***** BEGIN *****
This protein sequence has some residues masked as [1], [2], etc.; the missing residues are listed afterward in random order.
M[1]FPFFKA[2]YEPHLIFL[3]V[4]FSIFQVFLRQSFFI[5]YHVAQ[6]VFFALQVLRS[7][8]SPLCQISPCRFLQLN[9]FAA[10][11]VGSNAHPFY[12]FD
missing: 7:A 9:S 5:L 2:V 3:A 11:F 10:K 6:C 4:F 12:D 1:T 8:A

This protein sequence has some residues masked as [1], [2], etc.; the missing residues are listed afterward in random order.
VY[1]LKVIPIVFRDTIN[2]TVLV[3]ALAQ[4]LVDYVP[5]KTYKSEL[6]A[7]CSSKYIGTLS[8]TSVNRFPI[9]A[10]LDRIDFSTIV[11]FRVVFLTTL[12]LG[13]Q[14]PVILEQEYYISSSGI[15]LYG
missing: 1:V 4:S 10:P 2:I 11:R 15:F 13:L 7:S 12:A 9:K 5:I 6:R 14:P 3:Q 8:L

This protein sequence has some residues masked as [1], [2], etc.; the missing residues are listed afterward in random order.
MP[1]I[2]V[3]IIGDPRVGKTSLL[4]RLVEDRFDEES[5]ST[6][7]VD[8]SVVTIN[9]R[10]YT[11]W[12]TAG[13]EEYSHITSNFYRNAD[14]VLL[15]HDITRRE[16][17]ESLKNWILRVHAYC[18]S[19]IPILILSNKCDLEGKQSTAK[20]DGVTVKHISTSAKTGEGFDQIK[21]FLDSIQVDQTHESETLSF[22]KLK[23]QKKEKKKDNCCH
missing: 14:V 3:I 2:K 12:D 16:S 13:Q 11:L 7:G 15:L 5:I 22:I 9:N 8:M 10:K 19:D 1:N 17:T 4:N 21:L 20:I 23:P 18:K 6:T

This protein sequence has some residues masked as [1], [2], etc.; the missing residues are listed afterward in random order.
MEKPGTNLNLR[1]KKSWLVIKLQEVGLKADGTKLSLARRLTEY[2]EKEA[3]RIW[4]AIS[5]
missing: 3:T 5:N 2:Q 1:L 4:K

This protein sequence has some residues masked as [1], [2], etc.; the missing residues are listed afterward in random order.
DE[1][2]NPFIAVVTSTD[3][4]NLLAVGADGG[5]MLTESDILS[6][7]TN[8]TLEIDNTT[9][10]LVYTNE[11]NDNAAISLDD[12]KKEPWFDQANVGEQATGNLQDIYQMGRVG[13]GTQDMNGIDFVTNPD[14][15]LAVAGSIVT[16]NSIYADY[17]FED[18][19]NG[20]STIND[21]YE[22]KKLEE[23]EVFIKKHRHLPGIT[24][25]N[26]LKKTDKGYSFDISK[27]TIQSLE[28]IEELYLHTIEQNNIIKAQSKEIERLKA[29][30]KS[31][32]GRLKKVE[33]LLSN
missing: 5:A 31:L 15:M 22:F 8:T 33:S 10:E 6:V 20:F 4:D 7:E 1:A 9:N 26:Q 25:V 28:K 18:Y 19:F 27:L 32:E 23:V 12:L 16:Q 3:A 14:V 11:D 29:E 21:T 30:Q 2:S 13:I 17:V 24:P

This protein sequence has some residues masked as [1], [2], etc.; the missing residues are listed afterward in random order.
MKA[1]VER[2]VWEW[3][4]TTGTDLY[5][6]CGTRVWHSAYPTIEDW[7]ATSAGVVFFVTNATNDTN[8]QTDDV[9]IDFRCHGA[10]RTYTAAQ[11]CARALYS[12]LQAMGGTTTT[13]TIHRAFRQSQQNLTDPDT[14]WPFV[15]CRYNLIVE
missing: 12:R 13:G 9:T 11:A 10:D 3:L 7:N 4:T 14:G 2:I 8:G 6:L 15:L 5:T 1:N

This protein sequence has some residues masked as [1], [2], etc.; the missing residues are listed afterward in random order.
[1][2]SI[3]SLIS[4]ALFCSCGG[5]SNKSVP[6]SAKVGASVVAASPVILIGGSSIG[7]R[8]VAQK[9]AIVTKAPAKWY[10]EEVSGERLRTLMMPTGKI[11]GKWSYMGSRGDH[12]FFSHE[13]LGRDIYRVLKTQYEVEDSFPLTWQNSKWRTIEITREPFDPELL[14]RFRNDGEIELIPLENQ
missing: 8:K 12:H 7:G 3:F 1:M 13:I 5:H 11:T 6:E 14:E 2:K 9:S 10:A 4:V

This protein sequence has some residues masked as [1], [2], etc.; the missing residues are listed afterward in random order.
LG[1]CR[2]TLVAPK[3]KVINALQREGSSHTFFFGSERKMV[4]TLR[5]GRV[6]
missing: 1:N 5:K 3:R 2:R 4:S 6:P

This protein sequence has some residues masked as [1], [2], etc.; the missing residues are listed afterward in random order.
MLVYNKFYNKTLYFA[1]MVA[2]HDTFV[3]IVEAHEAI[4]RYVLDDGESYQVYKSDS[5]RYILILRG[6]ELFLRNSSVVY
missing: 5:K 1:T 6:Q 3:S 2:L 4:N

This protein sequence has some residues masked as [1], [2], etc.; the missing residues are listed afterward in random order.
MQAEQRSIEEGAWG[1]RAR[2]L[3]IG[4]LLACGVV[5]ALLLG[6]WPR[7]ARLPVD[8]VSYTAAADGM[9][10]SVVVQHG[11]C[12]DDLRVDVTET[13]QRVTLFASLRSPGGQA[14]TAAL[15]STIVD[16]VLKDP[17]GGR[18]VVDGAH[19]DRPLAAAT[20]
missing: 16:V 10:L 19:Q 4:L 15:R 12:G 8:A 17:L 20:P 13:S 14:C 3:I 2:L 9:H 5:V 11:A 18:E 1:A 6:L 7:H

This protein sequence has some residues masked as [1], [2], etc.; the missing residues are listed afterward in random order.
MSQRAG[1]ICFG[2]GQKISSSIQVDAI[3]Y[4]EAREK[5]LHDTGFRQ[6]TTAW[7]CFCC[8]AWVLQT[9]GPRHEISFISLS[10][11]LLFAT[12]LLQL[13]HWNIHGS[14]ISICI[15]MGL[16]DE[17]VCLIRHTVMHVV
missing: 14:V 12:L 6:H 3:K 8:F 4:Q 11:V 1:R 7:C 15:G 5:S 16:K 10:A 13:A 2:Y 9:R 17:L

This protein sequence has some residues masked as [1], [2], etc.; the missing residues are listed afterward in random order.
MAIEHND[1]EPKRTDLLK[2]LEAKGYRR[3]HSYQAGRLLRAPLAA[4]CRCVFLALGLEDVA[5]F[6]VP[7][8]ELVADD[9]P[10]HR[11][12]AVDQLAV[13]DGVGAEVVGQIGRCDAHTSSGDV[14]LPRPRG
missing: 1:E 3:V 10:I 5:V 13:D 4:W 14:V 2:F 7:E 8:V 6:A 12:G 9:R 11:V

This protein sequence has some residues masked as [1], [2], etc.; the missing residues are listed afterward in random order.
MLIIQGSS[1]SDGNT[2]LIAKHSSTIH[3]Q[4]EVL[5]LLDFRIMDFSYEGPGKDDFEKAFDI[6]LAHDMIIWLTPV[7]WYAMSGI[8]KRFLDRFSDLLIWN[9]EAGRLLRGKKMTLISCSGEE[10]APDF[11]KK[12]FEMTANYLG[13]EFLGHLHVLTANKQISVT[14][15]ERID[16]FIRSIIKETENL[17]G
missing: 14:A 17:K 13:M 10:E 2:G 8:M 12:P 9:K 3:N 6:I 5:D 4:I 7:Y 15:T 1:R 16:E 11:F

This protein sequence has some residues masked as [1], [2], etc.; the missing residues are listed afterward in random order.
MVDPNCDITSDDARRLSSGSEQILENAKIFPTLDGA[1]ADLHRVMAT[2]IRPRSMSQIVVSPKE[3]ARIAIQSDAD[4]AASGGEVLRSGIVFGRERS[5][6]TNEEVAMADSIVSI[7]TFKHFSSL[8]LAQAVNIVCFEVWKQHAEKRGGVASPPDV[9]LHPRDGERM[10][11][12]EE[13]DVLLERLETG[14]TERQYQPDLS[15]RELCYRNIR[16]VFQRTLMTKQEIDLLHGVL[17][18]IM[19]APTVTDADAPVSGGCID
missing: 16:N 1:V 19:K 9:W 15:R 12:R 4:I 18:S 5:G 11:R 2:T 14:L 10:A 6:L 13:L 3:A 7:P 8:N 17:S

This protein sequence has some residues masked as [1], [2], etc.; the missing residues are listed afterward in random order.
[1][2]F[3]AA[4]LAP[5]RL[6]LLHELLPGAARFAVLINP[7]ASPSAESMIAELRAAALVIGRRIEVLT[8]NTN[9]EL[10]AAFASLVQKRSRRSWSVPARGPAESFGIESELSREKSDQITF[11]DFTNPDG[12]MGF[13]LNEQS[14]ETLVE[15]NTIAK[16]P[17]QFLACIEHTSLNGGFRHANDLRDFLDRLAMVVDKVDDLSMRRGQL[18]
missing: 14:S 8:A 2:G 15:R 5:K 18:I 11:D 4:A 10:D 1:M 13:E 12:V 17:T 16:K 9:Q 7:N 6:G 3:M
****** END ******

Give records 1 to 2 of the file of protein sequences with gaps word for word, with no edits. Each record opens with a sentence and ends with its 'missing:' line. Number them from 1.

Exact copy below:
This protein sequence has some residues masked as [1], [2], etc.; the missing residues are listed afterward in random order.
M[1]FPFFKA[2]YEPHLIFL[3]V[4]FSIFQVFLRQSFFI[5]YHVAQ[6]VFFALQVLRS[7][8]SPLCQISPCRFLQLN[9]FAA[10][11]VGSNAHPFY[12]FD
missing: 7:A 9:S 5:L 2:V 3:A 11:F 10:K 6:C 4:F 12:D 1:T 8:A

This protein sequence has some residues masked as [1], [2], etc.; the missing residues are listed afterward in random order.
VY[1]LKVIPIVFRDTIN[2]TVLV[3]ALAQ[4]LVDYVP[5]KTYKSEL[6]A[7]CSSKYIGTLS[8]TSVNRFPI[9]A[10]LDRIDFSTIV[11]FRVVFLTTL[12]LG[13]Q[14]PVILEQEYYISSSGI[15]LYG
missing: 1:V 4:S 10:P 2:I 11:R 15:F 13:L 7:S 12:A 9:K 5:I 6:R 14:P 3:Q 8:L